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Homes for older children for adoptions

by | Nov 3, 2017 | Firm News

GREENSBORO – Children’s Home Society of North Carolina is announcing an expansion of a statewide program to find permanent homes for older children in foster care during National Adoption Month.

Children’s Home Society will also be providing the expanded child-focused recruitment program at no cost to county social services agencies across North Carolina. This is done in partnership with the Dave Thomas Foundation for Adoption, Wendy’s Wonderful Kids and the North Carolina Department of Health and Human Services Division of Social Services.

“Older youth who are adopted are more likely to finish high school, go to college, be employed and lead more stable lives than those who age out of foster care with no permanent family,” Sharon Barlow, Director of the Division of Children’s Services in Guilford County, said. “We know that being connected to a family makes a life-long difference.”

“I don’t want to be in foster care until I’m 18,” 15-year-old Nick said. He has been in foster care for 10 years.

Nick is a big fan of sports, camping and fishing. He dreams of becoming a mechanic and designing cars when he grows up. He is described as a “sincere, determined and polite boy” who liked to go to the YMCA, the library and church.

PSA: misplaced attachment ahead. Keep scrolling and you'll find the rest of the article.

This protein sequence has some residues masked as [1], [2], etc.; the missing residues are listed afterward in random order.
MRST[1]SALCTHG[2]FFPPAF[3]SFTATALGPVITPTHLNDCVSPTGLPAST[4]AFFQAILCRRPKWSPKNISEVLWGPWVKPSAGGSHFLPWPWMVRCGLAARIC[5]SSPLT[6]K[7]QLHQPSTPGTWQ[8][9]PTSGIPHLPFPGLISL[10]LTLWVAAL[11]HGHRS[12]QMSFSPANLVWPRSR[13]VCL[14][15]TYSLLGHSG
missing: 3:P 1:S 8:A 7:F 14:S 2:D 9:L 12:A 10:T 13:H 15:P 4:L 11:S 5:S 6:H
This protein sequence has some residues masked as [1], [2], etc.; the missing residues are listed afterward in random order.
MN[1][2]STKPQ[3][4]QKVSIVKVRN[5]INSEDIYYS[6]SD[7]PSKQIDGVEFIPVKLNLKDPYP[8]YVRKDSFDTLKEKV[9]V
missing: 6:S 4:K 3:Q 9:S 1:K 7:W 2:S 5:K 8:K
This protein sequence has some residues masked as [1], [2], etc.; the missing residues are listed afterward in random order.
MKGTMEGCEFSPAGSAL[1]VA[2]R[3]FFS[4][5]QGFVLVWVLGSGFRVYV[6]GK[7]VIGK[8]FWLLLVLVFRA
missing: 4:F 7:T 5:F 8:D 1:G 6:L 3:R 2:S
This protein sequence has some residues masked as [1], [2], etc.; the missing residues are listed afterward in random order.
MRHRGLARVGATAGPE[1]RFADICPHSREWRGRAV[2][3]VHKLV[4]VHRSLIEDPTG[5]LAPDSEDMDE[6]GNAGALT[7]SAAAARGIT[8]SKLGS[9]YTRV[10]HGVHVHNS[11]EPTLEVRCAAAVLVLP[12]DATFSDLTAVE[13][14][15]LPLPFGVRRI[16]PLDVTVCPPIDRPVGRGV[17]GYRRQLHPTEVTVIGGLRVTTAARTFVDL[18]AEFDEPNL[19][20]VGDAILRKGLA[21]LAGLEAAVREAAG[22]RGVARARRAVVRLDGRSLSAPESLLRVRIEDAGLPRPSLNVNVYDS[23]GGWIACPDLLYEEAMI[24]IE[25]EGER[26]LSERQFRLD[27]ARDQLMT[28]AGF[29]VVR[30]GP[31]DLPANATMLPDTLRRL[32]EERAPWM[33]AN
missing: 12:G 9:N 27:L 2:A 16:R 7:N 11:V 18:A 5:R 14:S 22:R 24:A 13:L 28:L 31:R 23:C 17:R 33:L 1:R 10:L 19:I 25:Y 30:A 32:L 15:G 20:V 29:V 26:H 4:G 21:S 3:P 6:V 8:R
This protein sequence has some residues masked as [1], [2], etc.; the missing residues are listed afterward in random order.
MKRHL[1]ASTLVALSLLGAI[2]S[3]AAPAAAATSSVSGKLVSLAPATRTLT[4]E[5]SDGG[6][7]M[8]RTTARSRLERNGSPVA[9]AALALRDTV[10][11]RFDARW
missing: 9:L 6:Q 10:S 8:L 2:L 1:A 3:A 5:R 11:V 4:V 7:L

“Expanding the Wendy’s Wonderful Kids program and using its child-focused recruitment model means more children like Nick will leave foster care faster and find safe, loving and permanent families,” Rebecca Starnes, Vice President of Children’s Home Society of North Carolina, said. “Compared to one year ago, we are nearly tripling the size of this program from 13 to 35 caseworkers.”

A Child Trends independent study said children in foster care were up to three times more likely to be adopted when using the Wendy’s Wonderful Kids child-focused recruitment program. The study compared the program’s adoption rates to children receiving traditional adoption services from community and public agencies.

“The Dave Thomas Foundation for Adoption is driven by a single goal — finding a loving and permanent family for every child waiting to be adopted from foster care,” Rita Soronen, President and CEO of the Foundation, said. “We have a successful and growing relationship with Children’s Home Society of North Carolina, who shares our core value of assuring a home for every child in need.”

Wendy’s Wonderful Kids serves he children who have been in foster care the longest. Most are older than eight, more than one-third have been in six or more foster homes and about half have been in foster care for more than four years, officials said in a press release.

“These children are just like any other child,” Soronen said. “They’ve simply had a rough start in life.”

“On any given day there are thousands of children in need of families in North Carolina,” Starnes said. “Individuals or families interested in adopting Nick, siblings or another child should call Children’s Home Society. We will guide parents-to-be through the adoption process.”

Informational programs for adoptive parents and foster parents are held every month in cities across the state, officials said.

In November, meetings will occur in Asheville, Belmont, Burlington, Charlotte, Elizabeth City, Fayetteville, Greensboro, Greenville, Lenoir, Morganton, Wilmington, Winston-Salem, Durham County and Wake County.

There are many ways to help youth in foster care. Officials say you can make a positive difference by contributing time, goods or services, or by giving to the annual Little Red Stocking Fund for the holidays.

If you are interested in adopting Nick or children like him, call Children’s Home Society at 800-632-1400.